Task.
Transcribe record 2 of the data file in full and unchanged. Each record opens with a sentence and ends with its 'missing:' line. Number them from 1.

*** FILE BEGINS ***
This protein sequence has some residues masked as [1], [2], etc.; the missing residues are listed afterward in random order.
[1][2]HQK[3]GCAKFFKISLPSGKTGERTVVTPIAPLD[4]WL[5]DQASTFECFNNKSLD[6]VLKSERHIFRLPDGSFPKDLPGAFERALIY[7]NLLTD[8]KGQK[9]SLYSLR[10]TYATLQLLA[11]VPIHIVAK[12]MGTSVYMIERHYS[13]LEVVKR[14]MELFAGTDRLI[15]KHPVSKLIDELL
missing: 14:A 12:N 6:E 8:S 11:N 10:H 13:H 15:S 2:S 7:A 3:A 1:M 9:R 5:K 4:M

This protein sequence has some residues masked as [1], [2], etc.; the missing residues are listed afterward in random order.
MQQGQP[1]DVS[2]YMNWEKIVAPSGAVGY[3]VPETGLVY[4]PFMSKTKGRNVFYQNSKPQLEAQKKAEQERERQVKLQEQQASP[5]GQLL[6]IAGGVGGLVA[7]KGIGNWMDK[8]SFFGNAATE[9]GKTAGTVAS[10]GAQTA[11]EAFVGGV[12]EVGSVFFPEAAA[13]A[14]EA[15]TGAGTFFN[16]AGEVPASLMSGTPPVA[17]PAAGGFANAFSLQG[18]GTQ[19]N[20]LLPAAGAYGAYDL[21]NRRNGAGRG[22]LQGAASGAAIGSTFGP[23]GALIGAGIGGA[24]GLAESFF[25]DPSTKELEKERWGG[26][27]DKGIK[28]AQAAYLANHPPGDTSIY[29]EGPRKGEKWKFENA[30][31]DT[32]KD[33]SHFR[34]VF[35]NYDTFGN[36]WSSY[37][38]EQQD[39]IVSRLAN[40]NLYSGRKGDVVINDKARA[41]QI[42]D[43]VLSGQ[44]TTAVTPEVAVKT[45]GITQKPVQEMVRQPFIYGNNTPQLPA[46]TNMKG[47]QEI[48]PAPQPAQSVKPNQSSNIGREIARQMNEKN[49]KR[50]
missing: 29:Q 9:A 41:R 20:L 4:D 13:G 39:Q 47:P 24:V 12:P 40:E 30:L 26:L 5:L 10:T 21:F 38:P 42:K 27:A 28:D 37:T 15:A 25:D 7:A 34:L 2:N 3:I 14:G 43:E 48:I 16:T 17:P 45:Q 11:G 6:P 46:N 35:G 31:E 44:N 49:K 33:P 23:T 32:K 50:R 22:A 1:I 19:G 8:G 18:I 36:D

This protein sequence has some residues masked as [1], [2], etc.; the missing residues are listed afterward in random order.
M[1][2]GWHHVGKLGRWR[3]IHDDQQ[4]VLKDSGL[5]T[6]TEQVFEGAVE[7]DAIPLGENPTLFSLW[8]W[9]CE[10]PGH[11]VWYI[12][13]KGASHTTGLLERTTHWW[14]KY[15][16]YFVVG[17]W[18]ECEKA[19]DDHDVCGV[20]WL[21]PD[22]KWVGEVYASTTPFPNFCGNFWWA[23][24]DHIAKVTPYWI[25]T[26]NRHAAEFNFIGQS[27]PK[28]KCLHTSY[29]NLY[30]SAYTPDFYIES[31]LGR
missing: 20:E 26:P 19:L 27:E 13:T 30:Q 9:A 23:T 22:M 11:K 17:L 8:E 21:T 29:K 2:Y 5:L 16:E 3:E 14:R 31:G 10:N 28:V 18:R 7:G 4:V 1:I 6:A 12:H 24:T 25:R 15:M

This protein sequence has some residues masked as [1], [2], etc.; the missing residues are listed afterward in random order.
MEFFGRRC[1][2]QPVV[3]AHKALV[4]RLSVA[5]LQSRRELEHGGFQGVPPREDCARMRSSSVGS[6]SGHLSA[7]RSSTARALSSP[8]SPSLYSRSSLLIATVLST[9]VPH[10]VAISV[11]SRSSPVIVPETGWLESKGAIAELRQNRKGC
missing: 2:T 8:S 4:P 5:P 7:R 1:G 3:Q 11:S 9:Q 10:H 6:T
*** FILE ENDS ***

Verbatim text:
This protein sequence has some residues masked as [1], [2], etc.; the missing residues are listed afterward in random order.
MQQGQP[1]DVS[2]YMNWEKIVAPSGAVGY[3]VPETGLVY[4]PFMSKTKGRNVFYQNSKPQLEAQKKAEQERERQVKLQEQQASP[5]GQLL[6]IAGGVGGLVA[7]KGIGNWMDK[8]SFFGNAATE[9]GKTAGTVAS[10]GAQTA[11]EAFVGGV[12]EVGSVFFPEAAA[13]A[14]EA[15]TGAGTFFN[16]AGEVPASLMSGTPPVA[17]PAAGGFANAFSLQG[18]GTQ[19]N[20]LLPAAGAYGAYDL[21]NRRNGAGRG[22]LQGAASGAAIGSTFGP[23]GALIGAGIGGA[24]GLAESFF[25]DPSTKELEKERWGG[26][27]DKGIK[28]AQAAYLANHPPGDTSIY[29]EGPRKGEKWKFENA[30][31]DT[32]KD[33]SHFR[34]VF[35]NYDTFGN[36]WSSY[37][38]EQQD[39]IVSRLAN[40]NLYSGRKGDVVINDKARA[41]QI[42]D[43]VLSGQ[44]TTAVTPEVAVKT[45]GITQKPVQEMVRQPFIYGNNTPQLPA[46]TNMKG[47]QEI[48]PAPQPAQSVKPNQSSNIGREIARQMNEKN[49]KR[50]
missing: 29:Q 9:A 41:R 20:L 4:D 13:G 39:Q 47:P 24:V 12:P 40:E 30:L 26:L 5:L 10:T 21:F 38:P 42:K 27:A 28:D 37:T 15:A 25:D 7:A 34:L 2:N 3:I 14:G 43:E 48:I 16:T 17:P 45:Q 11:G 6:P 46:N 35:G 31:E 44:N 49:K 33:P 23:T 32:K 50:R 22:A 1:I 19:G 8:G 18:I 36:D